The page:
- Reviewed: 19 March 2020, 13:50 NZDT
- Still current at: 22 September 2020
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There have been confirmed cases of COVID-19 (coronavirus) in Peru.
Local authorities in countries and territories with confirmed cases of COVID-19 may impose containment measures including travel restrictions and quarantine requirements to prevent the spread of the virus.
Such measures may be imposed at short notice and specific details may change rapidly, including where and to whom they apply to and for how long. All travellers should stay informed of measures being taken by authorities in the areas they are travelling to. We recommend that all travellers consult the official website or the nearest embassy or consulate of your country or territory of destination to find out about any border controls and other measures that may apply to you.
For information on countries and territories which have COVID-19 related border restrictions affecting foreign nationals, including travellers in transit, please check the International Air Transport Association (IATA) website before you travel. IATA provides a comprehensive list of all countries and territories that have imposed COVID-19 related border restrictions and is being continually updated.
As part of its response to managing the COVID-19 outbreak, the New Zealand Government has some temporary travel restrictions in place in New Zealand. Please refer to the New Zealand Ministry of Health website for up to date information.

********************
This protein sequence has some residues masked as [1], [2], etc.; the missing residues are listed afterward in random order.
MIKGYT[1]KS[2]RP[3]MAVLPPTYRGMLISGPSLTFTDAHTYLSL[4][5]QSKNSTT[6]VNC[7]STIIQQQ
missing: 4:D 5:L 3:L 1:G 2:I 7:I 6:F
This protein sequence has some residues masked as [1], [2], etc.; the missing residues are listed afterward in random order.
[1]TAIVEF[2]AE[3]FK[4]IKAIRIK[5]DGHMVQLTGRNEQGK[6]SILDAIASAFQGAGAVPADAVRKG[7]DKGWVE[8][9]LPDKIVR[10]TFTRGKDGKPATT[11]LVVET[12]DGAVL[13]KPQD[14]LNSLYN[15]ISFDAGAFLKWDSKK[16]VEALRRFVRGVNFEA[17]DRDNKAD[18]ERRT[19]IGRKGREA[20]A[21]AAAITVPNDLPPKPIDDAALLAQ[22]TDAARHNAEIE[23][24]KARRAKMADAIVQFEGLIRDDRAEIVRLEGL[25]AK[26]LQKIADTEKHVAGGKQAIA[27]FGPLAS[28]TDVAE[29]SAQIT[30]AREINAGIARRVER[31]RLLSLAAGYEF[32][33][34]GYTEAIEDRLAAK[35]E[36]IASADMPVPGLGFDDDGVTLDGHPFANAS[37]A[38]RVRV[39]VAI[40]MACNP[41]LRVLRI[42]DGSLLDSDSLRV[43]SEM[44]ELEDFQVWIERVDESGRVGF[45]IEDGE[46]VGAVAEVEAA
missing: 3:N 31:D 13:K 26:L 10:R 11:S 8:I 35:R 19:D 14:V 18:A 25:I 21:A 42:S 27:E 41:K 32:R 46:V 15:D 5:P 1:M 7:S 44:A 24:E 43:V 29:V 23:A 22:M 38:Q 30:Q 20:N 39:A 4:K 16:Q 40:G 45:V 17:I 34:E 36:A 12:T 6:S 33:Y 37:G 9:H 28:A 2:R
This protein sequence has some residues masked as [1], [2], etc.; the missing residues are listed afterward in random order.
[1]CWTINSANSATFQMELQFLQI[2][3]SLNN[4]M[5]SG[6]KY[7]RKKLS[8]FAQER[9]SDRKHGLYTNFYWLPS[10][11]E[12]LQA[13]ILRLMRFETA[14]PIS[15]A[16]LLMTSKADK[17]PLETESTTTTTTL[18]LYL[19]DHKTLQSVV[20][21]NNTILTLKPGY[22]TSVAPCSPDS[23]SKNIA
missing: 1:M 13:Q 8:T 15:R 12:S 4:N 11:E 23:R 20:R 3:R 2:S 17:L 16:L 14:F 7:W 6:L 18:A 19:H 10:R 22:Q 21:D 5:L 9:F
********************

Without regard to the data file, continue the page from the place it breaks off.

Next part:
Violent crime, such as carjacking, assault and robbery, is common throughout Peru, particularly in Lima, Cusco, Arequipa and other major cities. Street crime, such as pick-pocketing and bag-snatching, is prevalent especially in crowded and public places. New Zealanders in Peru are advised to be vigilant about personal security at all times. We recommend you avoid travelling alone, travelling at night and to isolated areas, including to remote areas for the purpose of hiking, trekking or camping.
As victims of financially-motivated crime are often targeted because of their perceived wealth, it is advisable to avoid wearing or displaying items that appear valuable, such as jewellery and mobile devices, as well as carrying large amounts of money and unnecessary credit cards. No resistance should be given if you are the victim of crime as this could lead to an escalation in violence.
Unlicensed taxi drivers have been known to assault and rob their passengers in Peru. Where possible, we recommend using pre-booked or radio-dispatched taxis, or if arriving at the airport in Lima, arranging transport at taxi counters within the international terminal. We advise against hailing taxis from the street or accepting unsolicited offers of transportation.
Luggage should be kept in the trunk of the vehicle or out of sight, as thieves have been known to ‘smash and grab’ belongings, particularly in Lima to and from the airport.
Theft on intercity buses is also common, particularly when travelling after dark. Armed gangs have also been known to stop buses to rob passengers. We recommend you keep your passport with you at all times during your bus journey and take particular care of valuables when travelling by bus.